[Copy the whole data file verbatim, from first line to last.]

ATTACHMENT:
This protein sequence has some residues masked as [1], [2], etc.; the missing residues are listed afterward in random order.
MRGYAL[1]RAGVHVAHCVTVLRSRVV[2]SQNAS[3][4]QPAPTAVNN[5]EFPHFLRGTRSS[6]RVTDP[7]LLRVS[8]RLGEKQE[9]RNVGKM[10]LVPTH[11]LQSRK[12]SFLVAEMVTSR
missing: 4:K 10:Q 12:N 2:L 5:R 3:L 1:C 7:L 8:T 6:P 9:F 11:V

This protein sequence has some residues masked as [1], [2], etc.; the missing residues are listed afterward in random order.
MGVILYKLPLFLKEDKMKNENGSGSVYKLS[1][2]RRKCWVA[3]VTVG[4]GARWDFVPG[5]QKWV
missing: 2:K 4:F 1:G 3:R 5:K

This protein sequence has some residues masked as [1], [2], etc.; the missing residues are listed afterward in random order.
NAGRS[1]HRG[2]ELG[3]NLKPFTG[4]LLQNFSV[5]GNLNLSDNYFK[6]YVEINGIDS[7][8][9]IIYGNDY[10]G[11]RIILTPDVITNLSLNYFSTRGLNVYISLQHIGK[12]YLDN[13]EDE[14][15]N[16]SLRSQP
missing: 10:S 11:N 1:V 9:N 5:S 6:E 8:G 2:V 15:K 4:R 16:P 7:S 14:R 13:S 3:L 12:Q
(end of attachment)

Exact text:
This protein sequence has some residues masked as [1], [2], etc.; the missing residues are listed afterward in random order.
MRGYAL[1]RAGVHVAHCVTVLRSRVV[2]SQNAS[3][4]QPAPTAVNN[5]EFPHFLRGTRSS[6]RVTDP[7]LLRVS[8]RLGEKQE[9]RNVGKM[10]LVPTH[11]LQSRK[12]SFLVAEMVTSR
missing: 4:K 10:Q 12:N 2:L 5:R 3:L 1:C 7:L 8:T 6:P 9:F 11:V

This protein sequence has some residues masked as [1], [2], etc.; the missing residues are listed afterward in random order.
MGVILYKLPLFLKEDKMKNENGSGSVYKLS[1][2]RRKCWVA[3]VTVG[4]GARWDFVPG[5]QKWV
missing: 2:K 4:F 1:G 3:R 5:K

This protein sequence has some residues masked as [1], [2], etc.; the missing residues are listed afterward in random order.
NAGRS[1]HRG[2]ELG[3]NLKPFTG[4]LLQNFSV[5]GNLNLSDNYFK[6]YVEINGIDS[7][8][9]IIYGNDY[10]G[11]RIILTPDVITNLSLNYFSTRGLNVYISLQHIGK[12]YLDN[13]EDE[14][15]N[16]SLRSQP
missing: 10:S 11:N 1:V 9:N 5:S 6:E 8:G 2:V 15:K 4:R 16:P 7:S 14:R 13:S 3:L 12:Q